How does Coursera make money?

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The online learning company makes most of its revenue from consumers but enterprise is growing fast

The pandemic was a boon for online learning: in the fall of 2020, around 75%, or 11.8 million, undergraduate students were enrolled in at least one distance education course, and 44%, or 7 million, of all undergraduate students exclusively took distance education courses. Not only that, but the number of undergraduate students enrolled in at least one distance education course was 97 percent higher in 2020 than it had been in the fall of 2019, while the number of undergraduate students exclusively enrolled in distance education courses was 186 percent higher.

One of the companies that benefited from this was Coursera. Founded in 2012, the company, which offers individuals access to online courses and degrees from top universities, saw its revenue grow 59% in 2020 to $293 million, up from $184.4 million.

“We believe that education is the source of human progress. In today’s economy in which the skills needed to succeed are rapidly evolving, education is becoming more important than ever. As automation and digital disruption are poised to replace unprecedented numbers of jobs worldwide, giving workers the opportunity to upskill and reskill will be crucial to raising global living standards and increasing social equity. Online education will play a critical role, enabling anyone, anywhere, to gain the valuable skills they need to earn a living in an increasingly digital economy,” the company wrote in its S-1 filing with the SEC. 

“We have built a global platform connecting learners, educators, and institutions, providing world-class educational content that is affordable, accessible, and relevant. We partner with over 200 leading educational institutions and industry partners to bring quality higher education to a broad range of individuals, academic institutions, organizations, and governments.”

The company breaks its revenue down into three arms, the largest of these being its consumer segment, which targets individual learners seeking to obtain hands-on learning, gain job skills, receive professional-level certifications, and increase their knowledge to advance their careers.

“Coursera’s Consumer offerings target individuals seeking to obtain hands-on learning, gain valuable job skills, receive professional-level certifications, and otherwise increase their knowledge and advance their careers. We built our broader business model from our original Consumer offering. Our large learner base attracts top educator partners, allows us to source Enterprise and Degrees leads, provides data and insights, increases operating scale, improves search engine optimization performance, and produces favorable economics,” the company wrote.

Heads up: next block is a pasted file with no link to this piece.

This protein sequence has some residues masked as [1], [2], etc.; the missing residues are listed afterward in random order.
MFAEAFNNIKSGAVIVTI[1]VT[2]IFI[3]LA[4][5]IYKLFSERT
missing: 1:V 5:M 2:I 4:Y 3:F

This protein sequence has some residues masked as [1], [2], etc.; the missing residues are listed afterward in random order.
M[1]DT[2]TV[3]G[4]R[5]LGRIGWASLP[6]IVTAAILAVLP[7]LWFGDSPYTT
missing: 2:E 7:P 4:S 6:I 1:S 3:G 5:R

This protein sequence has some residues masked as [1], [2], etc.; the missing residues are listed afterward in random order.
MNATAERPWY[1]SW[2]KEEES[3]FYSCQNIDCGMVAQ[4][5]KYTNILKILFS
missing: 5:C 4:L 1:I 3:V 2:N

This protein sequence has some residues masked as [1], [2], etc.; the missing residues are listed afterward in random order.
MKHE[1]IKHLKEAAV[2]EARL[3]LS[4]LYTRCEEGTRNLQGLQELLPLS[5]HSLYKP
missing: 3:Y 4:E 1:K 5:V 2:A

Consumers often begin to engage with the platform via its freemium offering by taking one of over 4,500 courses for free; paying customers can get access to graded assignments and assessments and can receive a certificate of completion after finishing a course. They can pay either one time for a single Course or Project or on a subscription basis for multi-course offerings. For example, a Guided Project costs $10 on a one-time basis, while Specializations, which are a series of related courses offered by the same educator partner where learners are provided access to these courses on a month-to-month subscription basis, costs between $39 and $99 per month. Coursera Plus, the company’s consumer subscription offering, costs $399 a year.

In its most recent quarterly earnings, Consumer revenue was $69.7 million, up 12% year-to-year, and accounting for 56% of Coursera’s total earnings for the quarter. The company added 5 million new registered learners during the quarter for a total of 107 million.

The second largest source of revenue is Coursera’s Enterprise segment, in which it sells subscription licenses to business, government, and university customers who provide users the ability to enroll in courses and Specializations and receive certifications upon completion.

Enterprise revenue comes from three main offerings: Coursera for Business, which helps employers upskill and reskill their teams; Coursera for Campus, which allows academic institutions to offer job-relevant online education to students, faculty, and staff; and Coursera for Government, which helps federal, state, and local governments and organizations deliver workforce reskilling programs.

Enterprise revenue for the second quarter was $43.7 million, up 55% from the year before, and representing 35% of total revenue.The total number of Paid Enterprise Customers increased to 958, up 64%.

Finally, the company makes money from its Degrees segment, in which it partners with universities worldwide to develop and deliver fully online bachelor’s and master’s degrees to a global learner audience.

“After a Degrees program is live on our platform, universities admit students and pay us a percentage fee based on the online student tuition in a given period. Our Degrees partner contracts generally have initial terms between two to ten years in length. We continue to offer all of the degrees we have launched since inception,” the company wrote.

Degrees revenue for the second quarter was $11.4 million, down 4%, and totaling 9% of reveue. The total number of Degrees Students reached 17,460, up 19% year-to-year.

Coursera went public in May of 2021, closing up 36% in its market debut, giving the company a market cap of $5.9 billion. It raised $520 billion in its offering. The company is now trading at $11.57 a share, down 65% from its $33 IPO price.



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